The Internet of Things (IoT) has become a popular topic of discussion as it represents the direction the world is likely headed. Imagining a world filled with connected devices, each communicating with the other, opens up so many intriguing possibilities that can change our lives in new and exciting ways. While the prospect of the IoT is an enticing one, perhaps the biggest changes will happen behind the scenes, all at the heart of what is commonly referred to as the Industrial Internet of Things (IIoT).
Put simply, the IIoT is similar to the Internet of Things in that it uses many of the same technologies, but the IIoT uses them with manufacturing industries. The benefits are many, and as manufacturers understand how best to use the various connected sensors and devices being developed, the growth of the Industrial Internet of Things is expected to explode.
Research points to the global Industrial Internet of Things market growing for the remainder of the decade. A recent report shows that analysts predict the IIoT market to grow at a CAGR of nearly 27 percent through 2019. The report includes segments such as transportation, healthcare, energy, and utilities in addition to manufacturing, but all are using the IIoT in much the same way. Sensors are being placed within the equipment used, and that is giving businesses added insight into how the equipment is operating. In this way, businesses can tell how best to optimize the performance of the equipment as well as predict possible failures in the future. The predictive analysis makes it possible for repairs to be made before machines break down or indicate if the equipment needs to be replaced.
The growth of the Industrial Internet of Things is in part driven by the various benefits organizations can receive by adopting these technologies. By harnessing machine learning and big data collected from IIoT machines, businesses can improve their operational efficiency. This can easily lead to revenue growth thanks to increased production and lower maintenance costs. Getting more out of machines for less work is certainly a goal many organizations have, and the IIoT makes this much easier to achieve. Another benefit the IIoT provides is the ability to use these same intelligent technologies to drive further innovation. Perhaps data gathered from IIoT sensors leads to the creation of new types of equipment or new uses of existing machines. The possibilities are wide open, which makes the IIoT so exciting at times.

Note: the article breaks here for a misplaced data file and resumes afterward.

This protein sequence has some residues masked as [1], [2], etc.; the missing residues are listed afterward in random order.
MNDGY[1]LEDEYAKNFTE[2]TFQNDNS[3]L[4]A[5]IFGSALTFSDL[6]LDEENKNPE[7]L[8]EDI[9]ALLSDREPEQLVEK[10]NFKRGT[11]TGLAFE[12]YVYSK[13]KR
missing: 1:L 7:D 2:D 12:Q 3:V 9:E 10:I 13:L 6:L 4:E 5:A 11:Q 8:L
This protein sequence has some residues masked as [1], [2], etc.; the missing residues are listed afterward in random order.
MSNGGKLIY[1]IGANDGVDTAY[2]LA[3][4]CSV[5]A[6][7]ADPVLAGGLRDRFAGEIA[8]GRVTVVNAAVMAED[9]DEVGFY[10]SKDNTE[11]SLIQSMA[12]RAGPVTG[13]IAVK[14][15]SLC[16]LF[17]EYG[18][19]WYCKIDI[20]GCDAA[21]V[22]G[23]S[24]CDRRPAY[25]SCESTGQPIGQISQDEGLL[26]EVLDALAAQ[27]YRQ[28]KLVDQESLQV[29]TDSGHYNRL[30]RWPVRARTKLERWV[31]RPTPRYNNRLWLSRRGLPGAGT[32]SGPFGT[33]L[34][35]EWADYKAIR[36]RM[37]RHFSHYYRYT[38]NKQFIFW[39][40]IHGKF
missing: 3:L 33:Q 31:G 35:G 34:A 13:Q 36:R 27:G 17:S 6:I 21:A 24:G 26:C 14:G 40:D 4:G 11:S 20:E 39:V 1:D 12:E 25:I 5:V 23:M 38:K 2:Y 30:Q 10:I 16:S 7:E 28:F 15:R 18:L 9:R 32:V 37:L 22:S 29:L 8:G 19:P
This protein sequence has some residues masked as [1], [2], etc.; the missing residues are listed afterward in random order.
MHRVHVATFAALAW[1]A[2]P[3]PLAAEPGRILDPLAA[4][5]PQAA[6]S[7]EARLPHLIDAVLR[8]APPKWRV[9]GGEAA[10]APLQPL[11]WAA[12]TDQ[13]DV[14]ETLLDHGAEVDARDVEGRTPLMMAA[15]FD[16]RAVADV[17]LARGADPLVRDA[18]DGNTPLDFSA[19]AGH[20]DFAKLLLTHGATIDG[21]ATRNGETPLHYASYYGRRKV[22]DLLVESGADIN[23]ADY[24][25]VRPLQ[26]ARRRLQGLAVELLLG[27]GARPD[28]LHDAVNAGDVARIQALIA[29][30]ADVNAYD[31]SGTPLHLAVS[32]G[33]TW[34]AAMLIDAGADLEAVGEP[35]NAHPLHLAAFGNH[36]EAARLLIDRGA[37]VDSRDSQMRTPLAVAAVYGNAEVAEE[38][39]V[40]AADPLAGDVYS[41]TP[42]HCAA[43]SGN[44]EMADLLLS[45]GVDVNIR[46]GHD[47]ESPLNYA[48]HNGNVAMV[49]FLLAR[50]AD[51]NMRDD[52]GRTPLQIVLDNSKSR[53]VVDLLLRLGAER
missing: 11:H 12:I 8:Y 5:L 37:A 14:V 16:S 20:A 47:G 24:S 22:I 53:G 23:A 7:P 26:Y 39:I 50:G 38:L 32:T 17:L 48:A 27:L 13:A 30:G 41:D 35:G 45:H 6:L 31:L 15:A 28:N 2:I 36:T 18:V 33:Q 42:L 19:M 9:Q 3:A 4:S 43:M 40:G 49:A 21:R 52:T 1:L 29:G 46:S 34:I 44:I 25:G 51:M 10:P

The Industrial Internet of Things also could be used to completely revolutionize the workforce. When many people think of IIoT and automated intelligent technologies, they tend to think that machines will simply be used to replace humans in the majority of tasks. This won’t necessarily be the case, however. Employment structures will likely change, but human workers will still be needed alongside machine counterparts, though the nature of their roles will necessitate a shift of some sort. It’s perhaps best to think of the future IIoT workforce as a blended workforce, one that doesn’t replace people with machines but rather empowers people. Intelligent IIoT machines will be used to automate certain tasks, but this only helps human workers concentrate on the tasks only they can perform. This will require a different set of skills and talents for future jobs, but human workers will still be valuable.
With these different approaches, it’s clear to see how the IIoT will grow significantly within the next few years. Connected devices will give manufacturers a needed boost in their data gathering efforts, not just in how their equipment is performing but what new equipment might be needed. It’s this smart machinery that may actually be the next great revolution in technology rather than the wearable devices many are talking about right now. To unlock this potential, businesses will need to have the right road map in place, one that focuses more on their key performance indicators rather than one that is too fixated on creating the most connected factory floor.
The growth of IIoT and the broader industry of the Internet of Things has been largely contingent on the growth and adoption of both cloud computing and big data technology. According to a recent survey, 70% of companies with revenue of $500M or more are considering, implementing, or using the public cloud. Cloud computing offers many advantages for businesses needing to quickly scale infrastructure to meet data storage and analysis needs. In addition, emerging big data technologies like Hadoop have made storing and processing large volumes of structured and semi-structured data sets affordable. Hadoop-as-a-Service, which combines the flexibility of the cloud with big data technology, provides an accessible option for emerging businesses that lack the infrastructure and expertise to handle large data sets on their own. As organizations explore how to capitalize on IIoT, they will want to carefully consider which backend implementation will best support a dynamically growing dataset. A backend will not only have to be scalable and flexible to work with different data sets but will need to be flexible to accommodate different IIoT use cases – steaming and historical analysis and different analytics processing engines and user technical skill sets.
The Industrial Internet of Things is something that should be carefully prepared for and not something organizations should blindly leap into. With this in mind, many manufacturers are already using the IIoT to great benefit, already leading to impressive growth. As the world becomes more connected, that growth will only continue.